WW II German Fieseler Fi-103 V-1 Rocket Rudermachine – RUDDER CONTROL SERVO

$399.99

1 in stock

Description


You are bidding on an AMAZING and EXTRAORDINARILY RARE example of a WW2 German Luftwaffe Fieseler Fi-103 V-1 Rocket Steuerungmachine für Ruder/Höhenruder (Control Servo for the Rudder or Elevator), R 127-8401 A-1!  This control motor was used on ALL versions of the FZG-76 V-1 “Buzzbomb”!


 The Fieseler Fi 103, better known as the V-1, also colloquially known in Britain as the ‘Doodlebug’, was an early pulse jet powered rocket.  The V-1 was developed at Peenemünde Airfield by the German Luftwaffe during the Second World War. The first of the so-called Vergeltungswaffen series designed for terror bombing of London, the V-1 was fired from “ski” launch sites along the French (Pas-de-Calais) and Dutch coasts. The first V-1 was launched at London on 13 June 1944, one week after (and prompted by) the successful Allied landing in Europe. At its peak, over a hundred V-1s a day were fired at southeast England, 9,521 in total, decreasing in number as sites were overrun until October 1944, when the last V-1 site in range of Britain was overrun by Allied forces. This caused the remaining V-1s to be re-targeted on the port of Antwerp and other targets in Belgium, with 2,448 V-1s being launched. The attacks stopped when the last site was overrun on 29 March 1945. In total, the V-1 attacks caused 22,892 casualties.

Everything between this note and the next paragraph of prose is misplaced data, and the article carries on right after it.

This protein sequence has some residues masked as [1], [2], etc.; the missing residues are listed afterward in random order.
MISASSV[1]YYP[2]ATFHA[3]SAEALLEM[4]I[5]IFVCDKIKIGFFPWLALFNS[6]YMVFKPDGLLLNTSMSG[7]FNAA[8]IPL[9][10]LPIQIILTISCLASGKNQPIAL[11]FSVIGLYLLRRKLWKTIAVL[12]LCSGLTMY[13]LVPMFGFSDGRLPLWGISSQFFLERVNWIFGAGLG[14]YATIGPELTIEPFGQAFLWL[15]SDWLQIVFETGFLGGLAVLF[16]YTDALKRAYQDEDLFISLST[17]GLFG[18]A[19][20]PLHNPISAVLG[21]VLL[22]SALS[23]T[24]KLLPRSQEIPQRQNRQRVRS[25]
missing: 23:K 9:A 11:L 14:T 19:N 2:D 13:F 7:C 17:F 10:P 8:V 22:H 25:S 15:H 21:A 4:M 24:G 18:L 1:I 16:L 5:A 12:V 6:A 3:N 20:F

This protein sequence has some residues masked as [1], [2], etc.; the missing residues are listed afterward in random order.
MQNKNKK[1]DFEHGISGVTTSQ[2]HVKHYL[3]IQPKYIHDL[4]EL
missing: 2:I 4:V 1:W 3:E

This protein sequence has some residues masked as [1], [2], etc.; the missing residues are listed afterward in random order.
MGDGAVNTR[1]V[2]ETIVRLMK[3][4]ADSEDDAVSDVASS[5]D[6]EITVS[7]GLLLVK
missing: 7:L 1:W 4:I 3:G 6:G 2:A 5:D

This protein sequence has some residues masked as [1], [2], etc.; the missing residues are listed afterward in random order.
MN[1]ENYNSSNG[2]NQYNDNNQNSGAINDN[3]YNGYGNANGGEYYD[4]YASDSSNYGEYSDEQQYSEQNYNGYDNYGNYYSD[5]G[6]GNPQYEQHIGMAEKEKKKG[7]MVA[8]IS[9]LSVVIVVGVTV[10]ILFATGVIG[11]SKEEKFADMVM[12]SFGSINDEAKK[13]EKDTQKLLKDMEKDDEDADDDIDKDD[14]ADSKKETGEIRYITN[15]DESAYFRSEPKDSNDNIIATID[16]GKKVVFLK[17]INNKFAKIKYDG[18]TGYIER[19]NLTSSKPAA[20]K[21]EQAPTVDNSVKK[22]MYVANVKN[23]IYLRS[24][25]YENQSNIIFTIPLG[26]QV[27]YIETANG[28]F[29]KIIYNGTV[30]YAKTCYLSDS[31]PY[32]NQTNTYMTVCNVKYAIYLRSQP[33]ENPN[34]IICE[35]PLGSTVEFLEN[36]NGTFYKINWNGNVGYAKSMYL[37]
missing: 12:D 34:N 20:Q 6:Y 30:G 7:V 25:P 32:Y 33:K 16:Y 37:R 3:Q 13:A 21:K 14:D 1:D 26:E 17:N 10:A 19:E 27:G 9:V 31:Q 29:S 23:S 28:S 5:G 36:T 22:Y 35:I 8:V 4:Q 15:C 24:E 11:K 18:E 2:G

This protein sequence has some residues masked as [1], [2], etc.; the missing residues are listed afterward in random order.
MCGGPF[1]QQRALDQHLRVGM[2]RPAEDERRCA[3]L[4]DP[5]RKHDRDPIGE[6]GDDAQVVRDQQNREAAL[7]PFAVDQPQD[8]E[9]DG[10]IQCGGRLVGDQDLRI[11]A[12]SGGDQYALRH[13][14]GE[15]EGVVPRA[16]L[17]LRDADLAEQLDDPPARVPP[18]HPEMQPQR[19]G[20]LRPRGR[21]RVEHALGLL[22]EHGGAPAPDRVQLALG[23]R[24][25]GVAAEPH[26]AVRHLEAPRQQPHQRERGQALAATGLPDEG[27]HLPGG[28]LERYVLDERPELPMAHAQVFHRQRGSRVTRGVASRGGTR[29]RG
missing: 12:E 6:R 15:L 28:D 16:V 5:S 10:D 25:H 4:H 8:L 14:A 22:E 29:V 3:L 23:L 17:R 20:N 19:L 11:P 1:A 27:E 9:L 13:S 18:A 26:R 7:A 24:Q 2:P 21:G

Mounted in the tail, two of these air controlled servos actuated the pitch of both the rudder and elevator.   They were responsible for controlling the direction and elevation of the rocket. 

 

Made of aluminum and steel, this V-1 Control Servo is the later type, dating around 1944, and is in SUPERB relic condition!  There are some marks, scratches and wear, but it is fairly complete!  This was originally in the collection of a V-1 re-builder, who made a handful of complete and functional examples for various museums and private collections (using 90% original parts).  EASILY identifiable as from a V-1 Rocket due to the shape, size, and structure. I have indicated it’s location in the last photos (also shown is the engine that was restored to functioning condition).  This is an EXTRAORDINARILY rare piece, and would make a SUPERB addition to any collection, display, or restoration project!


 

Please email me if you need additional photos or information.

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